1803: Napoleon is poised to invade England, with only Nelson's weather-beaten ships in his way, but the French fleet are not the only threat to the fortunes of the Morland family.
In the North of England, Mary Ann's relationship with the missionary, Father Rathbone, introduces her to the stark realities of life in plague-torn Manchester. In the South, Lucy's lover, Weston, is assigned to the blockade of Brest, while her neglected husband, Chetwyn, finally finds love in an affair which threatens him with disgrace and ruin.
From the fashionable salons of Beau Brummell's London to the shot-torn docks at Trafalgar, the Morlands face danger and personal tragedy, as well as love and fulfilment.
About the Author
Cynthia Harrod-Eagles is the author of the hugely popular Morland Dynasty novels, which have captivated and enthralled readers for decades. She is also the author of the contemporary Bill Slider mystery series, as well as her new series, War at Home, which is an epic family drama set against the backdrop of World War I. Cynthia's passions are music, wine, horses, architecture and the English countryside.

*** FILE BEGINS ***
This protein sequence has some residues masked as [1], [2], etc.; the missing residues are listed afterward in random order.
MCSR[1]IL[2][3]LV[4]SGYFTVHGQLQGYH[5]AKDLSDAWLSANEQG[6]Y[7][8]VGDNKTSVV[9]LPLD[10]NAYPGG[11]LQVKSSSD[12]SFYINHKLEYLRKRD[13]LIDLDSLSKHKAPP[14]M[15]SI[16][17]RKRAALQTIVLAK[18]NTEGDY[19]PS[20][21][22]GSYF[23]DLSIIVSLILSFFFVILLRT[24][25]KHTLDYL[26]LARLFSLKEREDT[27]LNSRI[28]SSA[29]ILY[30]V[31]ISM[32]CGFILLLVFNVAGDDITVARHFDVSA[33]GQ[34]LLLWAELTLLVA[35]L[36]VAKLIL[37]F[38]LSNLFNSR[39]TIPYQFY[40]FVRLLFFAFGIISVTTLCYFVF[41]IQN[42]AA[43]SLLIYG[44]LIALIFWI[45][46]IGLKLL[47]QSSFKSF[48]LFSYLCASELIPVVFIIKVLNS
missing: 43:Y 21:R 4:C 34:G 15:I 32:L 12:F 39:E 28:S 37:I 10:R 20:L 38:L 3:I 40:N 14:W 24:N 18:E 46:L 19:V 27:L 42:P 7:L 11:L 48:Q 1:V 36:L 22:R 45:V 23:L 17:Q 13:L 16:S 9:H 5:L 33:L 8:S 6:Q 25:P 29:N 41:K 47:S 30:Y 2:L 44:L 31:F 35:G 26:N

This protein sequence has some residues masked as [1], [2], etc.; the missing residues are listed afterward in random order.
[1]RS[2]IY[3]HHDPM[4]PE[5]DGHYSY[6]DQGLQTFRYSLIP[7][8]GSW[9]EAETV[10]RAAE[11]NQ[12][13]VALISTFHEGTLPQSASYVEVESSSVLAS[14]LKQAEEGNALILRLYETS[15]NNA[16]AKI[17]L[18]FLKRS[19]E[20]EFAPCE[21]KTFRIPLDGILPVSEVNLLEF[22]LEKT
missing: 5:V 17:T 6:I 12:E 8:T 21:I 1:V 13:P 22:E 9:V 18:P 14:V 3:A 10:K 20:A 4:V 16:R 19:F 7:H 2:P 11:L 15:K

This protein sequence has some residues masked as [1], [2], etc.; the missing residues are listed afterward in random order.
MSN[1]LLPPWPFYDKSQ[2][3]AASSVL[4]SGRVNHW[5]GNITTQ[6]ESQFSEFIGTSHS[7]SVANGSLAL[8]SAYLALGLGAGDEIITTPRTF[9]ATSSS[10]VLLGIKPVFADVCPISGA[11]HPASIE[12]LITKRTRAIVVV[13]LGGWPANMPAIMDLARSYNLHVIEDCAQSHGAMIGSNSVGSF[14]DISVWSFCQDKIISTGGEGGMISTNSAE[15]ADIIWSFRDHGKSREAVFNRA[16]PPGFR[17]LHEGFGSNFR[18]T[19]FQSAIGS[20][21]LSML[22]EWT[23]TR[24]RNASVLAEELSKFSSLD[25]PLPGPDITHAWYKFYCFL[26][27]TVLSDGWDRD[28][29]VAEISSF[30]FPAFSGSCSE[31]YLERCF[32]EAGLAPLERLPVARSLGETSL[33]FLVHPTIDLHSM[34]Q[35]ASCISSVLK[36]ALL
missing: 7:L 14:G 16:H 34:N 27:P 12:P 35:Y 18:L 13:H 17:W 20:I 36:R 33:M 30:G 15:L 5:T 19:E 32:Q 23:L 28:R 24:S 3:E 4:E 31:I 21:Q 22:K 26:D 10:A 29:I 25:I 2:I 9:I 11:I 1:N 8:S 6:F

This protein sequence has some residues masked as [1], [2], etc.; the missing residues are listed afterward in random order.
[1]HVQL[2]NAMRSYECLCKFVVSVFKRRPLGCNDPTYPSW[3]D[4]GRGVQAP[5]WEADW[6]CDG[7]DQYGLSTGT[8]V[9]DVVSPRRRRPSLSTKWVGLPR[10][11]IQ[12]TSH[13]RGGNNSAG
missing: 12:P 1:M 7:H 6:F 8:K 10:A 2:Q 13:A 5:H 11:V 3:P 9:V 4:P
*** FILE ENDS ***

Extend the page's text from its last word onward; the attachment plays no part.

Most Helpful Customer Reviews
#12: 1803-06. Covers the Battle of TrafalgarIn Manchester, James¿s wife Mary Anne becomes embroiled in the plight of the working poor. Lucy, Lady Aylesbury, is most of the focus of the 12th book in the Morland Dynasty series. Her lover Weston is a captain in the Navy; her husband Chetwyn develops a friendship with a young man, and their relationship causes much scandal. Haworth, Mary¿s husband, is also a captain in the Navy, and witnesses firsthand the Battle of Trafalgar. Lucy¿s relationship with Weston sails along (pardon the pun), until¿This is a pretty decent addition to the series, although I felt that Lucy was a bit foolish at times and Chetwyn very hypocritical. Chetwyn is definitely not one of my favorite characters in this series, though I hope he improves with time. Nobody seems particularly happy or optimistic about the future, which can make for some pretty bleak reading a times. Cynthia Harrod-Eagles is especially adept at describing great historical moments; the Battle of Trafalgar is depicted with painstaking precision, significant considering that it is the lynchpin that holds this book in the series together. British naval history is not an area in which my knowledge or interest is strong, but there were several scenes that had me gripped! This entry in the Morland saga is a bit of a downer, but it¿s still a good read.